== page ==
It only hinted at the horrific truth. The rape victim was Melinda, when she was just 13. After nearly three decades of keeping the crime a secret, she had found the courage to report it – only to be told by police they didn’t have enough evidence to charge the perpetrator.
Two strangers who saw the post contacted her to say they, too, had been raped. After providing details it transpired their attacker was the same man. Their accounts gave police the evidence they needed to arrest Orville Vaughan, 53, who was convicted last summer.
This June, two more of his victims emerged. Melinda has bravely waived her anonymity in a bid to persuade any further victims to come forward.
”Facebook helped me get justice and catching my rapist was the bravest thing I have ever done,” she says.
Melinda, 42, had been an outgoing child with a promising future. Brought up in Swindon, she had won a scholarship to ballet school.
In November 1984, she was given permission by her parents, who worked for a car manufacturer, to go roller- skating with Simon, her first boyfriend.
As she made her way through the town to meet him, Vaughan approached her. In his mid-20s, he had intense eyes, a swagger and was known as ‘Bov’ by children who feared his menacing presence.
”I found him intimidating, but when he said I should come and talk to him, I did,” she says. ”I have tortured myself because of it ever since, but I’d always been told to do as my elders said.”
Vaughan took her into a stairwell of a multi-story car park and raped her.
”I tried to scream, but no sound came out,” she says. ”I tried to push him away, but he was over 6ft. When I found my voice and shouted, he punched my face.
”I was crying, powerless and in pain. I was desperate for someone to save me. But at the same time I didn’t want anyone to see. I felt humiliated.”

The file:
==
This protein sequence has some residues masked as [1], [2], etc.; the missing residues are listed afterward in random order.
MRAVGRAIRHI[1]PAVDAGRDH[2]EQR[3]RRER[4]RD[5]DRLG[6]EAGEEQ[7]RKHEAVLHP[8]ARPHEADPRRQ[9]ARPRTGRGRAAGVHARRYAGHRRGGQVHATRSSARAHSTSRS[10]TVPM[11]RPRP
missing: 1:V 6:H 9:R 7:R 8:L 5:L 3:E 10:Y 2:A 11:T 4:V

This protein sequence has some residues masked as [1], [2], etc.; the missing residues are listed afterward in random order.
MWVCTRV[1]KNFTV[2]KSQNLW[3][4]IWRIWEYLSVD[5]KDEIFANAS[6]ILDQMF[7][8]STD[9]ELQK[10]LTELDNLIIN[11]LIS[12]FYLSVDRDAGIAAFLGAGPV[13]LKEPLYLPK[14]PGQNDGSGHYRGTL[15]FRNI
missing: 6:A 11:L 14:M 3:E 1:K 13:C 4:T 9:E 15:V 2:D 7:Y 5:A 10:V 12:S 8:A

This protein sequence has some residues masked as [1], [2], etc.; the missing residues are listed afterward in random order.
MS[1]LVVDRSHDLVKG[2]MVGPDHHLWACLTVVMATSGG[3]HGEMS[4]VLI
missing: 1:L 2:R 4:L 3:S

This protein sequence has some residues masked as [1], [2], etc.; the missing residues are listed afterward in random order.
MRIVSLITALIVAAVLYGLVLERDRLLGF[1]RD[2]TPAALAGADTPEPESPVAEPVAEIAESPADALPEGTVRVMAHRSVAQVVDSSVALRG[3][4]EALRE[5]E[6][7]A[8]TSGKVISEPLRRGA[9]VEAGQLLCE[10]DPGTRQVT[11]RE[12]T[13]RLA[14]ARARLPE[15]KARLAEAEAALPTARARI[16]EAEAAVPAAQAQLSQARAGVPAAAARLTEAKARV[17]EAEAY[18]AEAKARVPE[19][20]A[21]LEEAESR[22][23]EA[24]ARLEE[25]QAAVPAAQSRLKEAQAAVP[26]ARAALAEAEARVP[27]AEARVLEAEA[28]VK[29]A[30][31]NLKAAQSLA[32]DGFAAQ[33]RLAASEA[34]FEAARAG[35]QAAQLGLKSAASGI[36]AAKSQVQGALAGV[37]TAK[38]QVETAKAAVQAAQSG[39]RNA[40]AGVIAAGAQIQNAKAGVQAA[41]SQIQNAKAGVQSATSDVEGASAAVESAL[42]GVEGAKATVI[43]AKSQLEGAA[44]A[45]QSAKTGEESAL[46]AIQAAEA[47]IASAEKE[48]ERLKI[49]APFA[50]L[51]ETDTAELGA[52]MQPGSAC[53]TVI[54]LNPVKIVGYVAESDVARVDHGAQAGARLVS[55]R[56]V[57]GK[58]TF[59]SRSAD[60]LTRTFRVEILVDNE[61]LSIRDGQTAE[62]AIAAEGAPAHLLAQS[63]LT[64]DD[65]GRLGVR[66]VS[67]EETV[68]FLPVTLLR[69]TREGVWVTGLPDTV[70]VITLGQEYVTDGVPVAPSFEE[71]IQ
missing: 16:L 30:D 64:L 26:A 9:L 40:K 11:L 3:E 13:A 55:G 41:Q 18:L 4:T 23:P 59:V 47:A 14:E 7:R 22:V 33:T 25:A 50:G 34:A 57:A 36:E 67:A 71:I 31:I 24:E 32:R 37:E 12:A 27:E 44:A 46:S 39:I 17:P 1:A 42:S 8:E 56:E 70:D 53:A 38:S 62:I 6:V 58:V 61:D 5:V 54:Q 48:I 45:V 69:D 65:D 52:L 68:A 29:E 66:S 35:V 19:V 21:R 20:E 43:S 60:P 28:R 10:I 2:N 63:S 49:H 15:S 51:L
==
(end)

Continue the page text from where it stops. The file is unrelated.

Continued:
After the attack, Melinda ran crying into Simon’s arms at the amusement arcade where he was waiting for her.
”He begged me to tell my parents, but I didn’t think they’d believe me,” she says. ‘I’t didn’t even occur to me to go to the doctor.”
As the months passed, Melinda grew withdrawn. ‘I quit ballet and skipped school,’ she says. ‘I had nightmares and would hurl books around my room in crying rages.’
Her parents put her sullen behaviour down to adolescence. Meanwhile, her relationship with Simon, also 13, changed.
”I didn’t want to associate the rape with sex and hoped this would help me move on,” she says. ”Simon was gentle and I loved him so much I wanted to feel I belonged to him.”
In December 1986, aged just 15, she became pregnant. She naively believed a baby would help eradicate the trauma.
”I thought having someone to care for would help me. My parents were disappointed, but supportive, as was Simon,” she says.
But he found it hard to carry the burden of the knowledge of the attack alone. ”He said if I didn’t tell my parents about the rape he would leave me.”
So in the summer of 1987, she finally told them. ”Mum put her arms around me and cried,” she says. ”Dad said we had to go to the police. But I couldn’t stand the idea of dredging it all up again. His face was etched in my mind. He caught my eye and smirked, knowing he’d got away with what he’d done to me. I felt so small.”
”I’d confided in a few school friends and they said Bov had done it to other girls, too. I was terrified that if I exposed him he would seek revenge.”
Reluctantly, her parents agreed not to go to the police.
Melinda’s son, Paul, was born in August 1987. She continued to date Simon and their second son Luke, who was planned, was born in August 1989 when she was 18.
”The rape was a constant barrier between Simon and me. I was paranoid I wasn’t good enough,” says Melinda, who had left school to become a full-time mother.
Her fears became self-fulfilling. When Luke was four months old, Simon, who was doing A-levels, left them. Distraught, Melinda began to have panic attacks.
”My chest tightened and I’d struggle to breathe,” she says. ”I couldn’t stop thinking of Bov’s dark eyes and horrible smirk.”